## GETTING STARTED

Now that we have familiarized ourselves with the interface layout and navigating the Workspace, our next step is to understand the typical workflow for developing a graph in Dynamo. Let's get started by creating a dynamically sized circle and then create an array of circles with varying radii.

### Defining Objectives and Relationships

Before we add anything to the Dynamo Workspace, it is key that we have a solid understanding of what we are trying to achieve and what the significant relationships will be. Remember that anytime we are connecting two Nodes, we are creating an explicit link between them - we may change the flow of data later, but once connected we've committed to that relationship. In this exercise we want to create a circle (Objective) where the radius input is defined by a distance to a nearby point (Relationship). A point that defines a distance-based relationship is commonly referred to as an "Attractor." Here the distance to our Attractor Point will be used to specify how big our circle should be.

### Adding Nodes to the Workspace

Now that we have our Objectives and Relationships sketched we can begin creating our graph. We need the Nodes that will represent the sequence of actions Dynamo will execute. Since we know we are trying to create a circle, let's start by locating a Node that does so. Using the Search field or browsing through the Library, we will find that there is more than one way to create a circle. 1. Browse to Geometry > Circle > ByCenterPointRadius

Let's add the Circle.ByCenterPointRadius Node to the Workspace by clicking on it in the Library - this should add the Node to the center of the Workspace. 1. The Circle.ByCenterPointRadius Node in the Library
2. Clicking the Node in the Library adds it to the Workspace

We also will need Point.ByCoordinates, Number Input, and Number Slider Nodes. 1. Geometry > Point > ByCoordinates (x,y,z)
2. Geometry > Geometry > DistanceTo
3. Core > Input > Number
4. Core > Input > Number Slider

### Connecting Nodes with Wires

Now that we have a few Nodes, we need to connect the Ports of the Nodes with Wires. These connections will define the flow of data. 1. Number to Point.ByCoordinates
2. Number Sliders to Point.ByCoordinates
3. Point.ByCoordinates (2) to DistanceTo
4. Point.ByCoordinates and DistanceTo to Circle.ByCenterPointRadius

### Executing the Program

With our Program Flow defined, all we need to do is tell Dynamo to execute it. Once our program is executed (either Automatically or when we click Run in Manual Mode), data will pass through the Wires, and we should see the results in the 3d Preview. 1. (Click Run) - If the Execution Bar is in Manual Mode, we need to Click Run to execute the graph
2. Node Preview - Hovering your mouse over the box on the lower right corner of a Node will give you a pop-up of the results
3. 3D Preview - If any of our Nodes create geometry, we will see it in the 3D Preview.
4. The output geometry on the creation node.

If our program is working, we should see a circle in the 3D Preview that is passing through our Attractor Point. This is great, but we may want to add more detail or more controls. Let's adjust the input to the circle Node so that we can calibrate the influence on the radius. Add another Number Slider to the Workspace, then double click on a blank area of the Workspace to add a Code Block Node. Edit the field in the Code Block, specifying `X/Y`. 1. Code Block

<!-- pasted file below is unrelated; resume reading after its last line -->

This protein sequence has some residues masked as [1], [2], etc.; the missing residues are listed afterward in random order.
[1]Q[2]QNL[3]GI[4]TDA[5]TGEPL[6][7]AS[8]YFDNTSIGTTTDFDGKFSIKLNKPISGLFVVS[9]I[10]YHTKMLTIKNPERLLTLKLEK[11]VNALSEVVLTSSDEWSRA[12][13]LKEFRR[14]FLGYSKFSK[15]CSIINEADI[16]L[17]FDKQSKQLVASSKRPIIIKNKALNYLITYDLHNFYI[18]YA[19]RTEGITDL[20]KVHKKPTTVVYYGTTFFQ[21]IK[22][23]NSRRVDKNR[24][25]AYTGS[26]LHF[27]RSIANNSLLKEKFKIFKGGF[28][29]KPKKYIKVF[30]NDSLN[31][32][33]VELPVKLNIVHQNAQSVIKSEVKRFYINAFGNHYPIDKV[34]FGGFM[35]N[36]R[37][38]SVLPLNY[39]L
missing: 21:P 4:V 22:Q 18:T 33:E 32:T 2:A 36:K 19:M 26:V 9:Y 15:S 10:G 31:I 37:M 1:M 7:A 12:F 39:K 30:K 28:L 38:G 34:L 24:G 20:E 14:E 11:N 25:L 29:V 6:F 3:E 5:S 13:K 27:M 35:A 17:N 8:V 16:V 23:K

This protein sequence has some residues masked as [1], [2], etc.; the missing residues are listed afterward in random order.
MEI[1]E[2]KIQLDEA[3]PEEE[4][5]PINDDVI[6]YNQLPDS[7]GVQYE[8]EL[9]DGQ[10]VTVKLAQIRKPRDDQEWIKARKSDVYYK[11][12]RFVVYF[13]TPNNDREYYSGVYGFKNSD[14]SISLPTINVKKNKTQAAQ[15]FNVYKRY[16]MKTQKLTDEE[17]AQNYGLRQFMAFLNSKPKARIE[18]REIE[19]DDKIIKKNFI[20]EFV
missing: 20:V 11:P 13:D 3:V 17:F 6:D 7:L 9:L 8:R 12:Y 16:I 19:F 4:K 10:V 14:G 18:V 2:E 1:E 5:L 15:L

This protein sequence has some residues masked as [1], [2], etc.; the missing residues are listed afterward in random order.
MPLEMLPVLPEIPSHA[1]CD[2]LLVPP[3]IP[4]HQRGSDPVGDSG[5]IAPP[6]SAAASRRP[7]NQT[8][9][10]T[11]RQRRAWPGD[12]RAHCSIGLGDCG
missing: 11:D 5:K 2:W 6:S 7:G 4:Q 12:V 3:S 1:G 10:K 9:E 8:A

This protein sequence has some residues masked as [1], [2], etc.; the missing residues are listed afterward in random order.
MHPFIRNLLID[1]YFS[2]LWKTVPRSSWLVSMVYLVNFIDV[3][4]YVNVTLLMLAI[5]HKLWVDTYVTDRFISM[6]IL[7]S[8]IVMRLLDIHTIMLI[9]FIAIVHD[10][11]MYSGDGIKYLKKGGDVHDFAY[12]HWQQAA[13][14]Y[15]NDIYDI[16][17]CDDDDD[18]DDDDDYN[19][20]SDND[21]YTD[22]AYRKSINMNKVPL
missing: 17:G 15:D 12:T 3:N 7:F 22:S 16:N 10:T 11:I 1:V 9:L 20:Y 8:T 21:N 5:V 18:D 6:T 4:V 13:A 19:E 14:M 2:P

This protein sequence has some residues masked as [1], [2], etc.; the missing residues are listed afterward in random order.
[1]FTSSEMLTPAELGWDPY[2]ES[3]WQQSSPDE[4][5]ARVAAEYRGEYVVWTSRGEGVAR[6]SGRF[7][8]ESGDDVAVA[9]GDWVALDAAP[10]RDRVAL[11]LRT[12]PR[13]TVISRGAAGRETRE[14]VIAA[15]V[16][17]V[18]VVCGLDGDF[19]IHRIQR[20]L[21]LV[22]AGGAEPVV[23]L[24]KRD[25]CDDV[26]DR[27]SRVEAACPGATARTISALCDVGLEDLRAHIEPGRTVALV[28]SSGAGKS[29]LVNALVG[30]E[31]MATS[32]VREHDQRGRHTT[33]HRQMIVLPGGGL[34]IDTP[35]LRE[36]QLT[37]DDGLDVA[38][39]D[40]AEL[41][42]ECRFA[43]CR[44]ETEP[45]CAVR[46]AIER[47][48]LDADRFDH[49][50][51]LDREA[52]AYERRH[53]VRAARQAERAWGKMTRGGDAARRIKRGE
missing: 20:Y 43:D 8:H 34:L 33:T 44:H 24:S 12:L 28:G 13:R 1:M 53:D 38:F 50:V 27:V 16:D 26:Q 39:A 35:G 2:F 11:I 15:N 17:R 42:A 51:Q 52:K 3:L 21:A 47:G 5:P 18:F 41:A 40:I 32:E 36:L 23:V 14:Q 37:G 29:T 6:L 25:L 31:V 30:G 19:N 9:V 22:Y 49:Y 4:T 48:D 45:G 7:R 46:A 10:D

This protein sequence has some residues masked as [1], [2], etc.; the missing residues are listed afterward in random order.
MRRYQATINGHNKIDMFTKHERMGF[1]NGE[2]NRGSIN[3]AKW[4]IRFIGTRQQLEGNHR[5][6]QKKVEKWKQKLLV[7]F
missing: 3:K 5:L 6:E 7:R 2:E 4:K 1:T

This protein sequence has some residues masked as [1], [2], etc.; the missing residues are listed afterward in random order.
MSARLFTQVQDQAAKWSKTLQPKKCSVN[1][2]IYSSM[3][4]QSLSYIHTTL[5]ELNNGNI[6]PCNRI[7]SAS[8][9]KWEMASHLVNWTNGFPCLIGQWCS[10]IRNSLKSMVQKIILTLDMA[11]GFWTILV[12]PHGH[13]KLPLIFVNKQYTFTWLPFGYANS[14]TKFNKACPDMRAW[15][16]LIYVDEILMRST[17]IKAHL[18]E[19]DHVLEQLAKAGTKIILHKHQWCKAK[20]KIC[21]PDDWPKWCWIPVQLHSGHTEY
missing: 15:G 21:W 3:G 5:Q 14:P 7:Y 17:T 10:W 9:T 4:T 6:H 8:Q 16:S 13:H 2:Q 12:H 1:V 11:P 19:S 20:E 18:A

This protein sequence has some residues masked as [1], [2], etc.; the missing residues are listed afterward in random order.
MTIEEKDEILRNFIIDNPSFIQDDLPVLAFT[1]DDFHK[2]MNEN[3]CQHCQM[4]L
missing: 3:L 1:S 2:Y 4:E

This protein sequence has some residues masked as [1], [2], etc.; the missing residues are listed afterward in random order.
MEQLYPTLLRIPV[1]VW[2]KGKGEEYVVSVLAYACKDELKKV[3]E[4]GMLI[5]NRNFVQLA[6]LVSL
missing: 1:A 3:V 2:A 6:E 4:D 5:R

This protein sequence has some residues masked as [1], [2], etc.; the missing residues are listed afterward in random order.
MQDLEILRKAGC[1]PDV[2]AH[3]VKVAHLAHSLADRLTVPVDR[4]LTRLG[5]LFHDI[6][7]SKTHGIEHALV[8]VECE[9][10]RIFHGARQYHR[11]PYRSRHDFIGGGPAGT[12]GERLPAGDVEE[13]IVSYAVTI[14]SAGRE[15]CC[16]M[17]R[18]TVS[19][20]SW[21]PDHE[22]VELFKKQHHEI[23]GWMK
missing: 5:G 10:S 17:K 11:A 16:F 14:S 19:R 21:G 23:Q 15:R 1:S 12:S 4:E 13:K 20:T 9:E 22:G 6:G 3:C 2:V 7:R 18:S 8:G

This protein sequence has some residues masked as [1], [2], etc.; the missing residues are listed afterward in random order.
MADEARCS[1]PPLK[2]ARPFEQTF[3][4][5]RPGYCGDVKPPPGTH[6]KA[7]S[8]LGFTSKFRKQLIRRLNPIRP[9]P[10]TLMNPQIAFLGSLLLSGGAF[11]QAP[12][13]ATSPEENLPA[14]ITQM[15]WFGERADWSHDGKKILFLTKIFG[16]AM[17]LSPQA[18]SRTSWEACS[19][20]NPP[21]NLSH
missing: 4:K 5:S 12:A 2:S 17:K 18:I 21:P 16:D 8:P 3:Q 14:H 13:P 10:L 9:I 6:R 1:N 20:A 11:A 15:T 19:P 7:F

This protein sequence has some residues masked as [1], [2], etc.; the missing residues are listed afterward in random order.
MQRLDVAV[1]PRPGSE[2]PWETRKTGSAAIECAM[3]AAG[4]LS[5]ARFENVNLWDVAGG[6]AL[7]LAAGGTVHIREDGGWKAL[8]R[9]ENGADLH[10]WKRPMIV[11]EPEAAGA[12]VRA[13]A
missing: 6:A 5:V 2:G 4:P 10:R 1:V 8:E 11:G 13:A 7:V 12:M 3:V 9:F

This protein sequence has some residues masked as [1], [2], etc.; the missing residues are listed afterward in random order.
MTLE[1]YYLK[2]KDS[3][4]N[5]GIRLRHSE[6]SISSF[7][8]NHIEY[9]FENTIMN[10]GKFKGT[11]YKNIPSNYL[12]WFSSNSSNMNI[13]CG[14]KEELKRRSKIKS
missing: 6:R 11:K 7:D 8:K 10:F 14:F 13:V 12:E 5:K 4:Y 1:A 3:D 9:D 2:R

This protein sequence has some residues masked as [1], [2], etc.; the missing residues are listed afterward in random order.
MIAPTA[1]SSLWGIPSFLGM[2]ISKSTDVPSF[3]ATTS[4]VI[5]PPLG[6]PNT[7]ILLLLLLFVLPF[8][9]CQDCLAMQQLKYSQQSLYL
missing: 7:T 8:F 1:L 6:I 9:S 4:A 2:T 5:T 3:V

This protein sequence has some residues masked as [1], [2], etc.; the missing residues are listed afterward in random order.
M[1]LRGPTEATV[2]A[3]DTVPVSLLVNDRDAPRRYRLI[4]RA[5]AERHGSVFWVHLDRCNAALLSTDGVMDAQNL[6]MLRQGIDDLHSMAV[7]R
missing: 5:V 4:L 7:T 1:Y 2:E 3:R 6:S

2. DistanceTo and Number Slider to Code Block

Starting simple and building complexity is an effective way to incrementally develop our program. Once it is working for one circle, let's apply the power of the program to more than one circle. Instead of one center point, if we use a grid of points and accommodate the change in the resulting data structure, our program will now create many circles - each with a unique radius value defined by the calibrated distance to the Attractor Point. 1. Add a Number Sequence Node and replace the inputs of Point.ByCoordinates - Right Click Point.ByCoordinates and select Lacing > Cross Reference
2. Add a Flatten Node after Point.ByCoordinates. To flatten a list completely, leave the `amt` input at the default of `-1`
3. The 3D Preview will update with a grid of circles

Sometimes numerical manipulation isn't the right approach. Now you can manually push and pull Point geometry when navigating in the background 3D preview. We can also control other geometry that was constructed by a point. For example, Sphere.ByCenterPointRadius is capable of Direct Manipulation as well. We can control the location of a point from a series of X, Y, and Z values with Point.ByCoordinates. With the Direct Manipulation approach, however, you are able to update the values of the sliders by manually moving the point in the 3D Preview Navigation mode. This offers a more intuitive approach to controlling a set of discrete values that identify a point's location. 1. To use Direct Manipulation, select the panel of the point to be moved – arrows will appear over the point selected.
2. Switch to 3D Preview Navigation mode. 1. Hover over the point and the X, Y, and Z axes will appear.
2. Click and drag the colored arrow to move the corresponding axis, and the Number Slider values will update live with the manually moved point. 1. Note that before Direct Manipulation only one slider was plugged into the Point.ByCoordinates component. When we manually move the point in the X-direction, Dynamo will automatically generate a new Number Slider for the X input.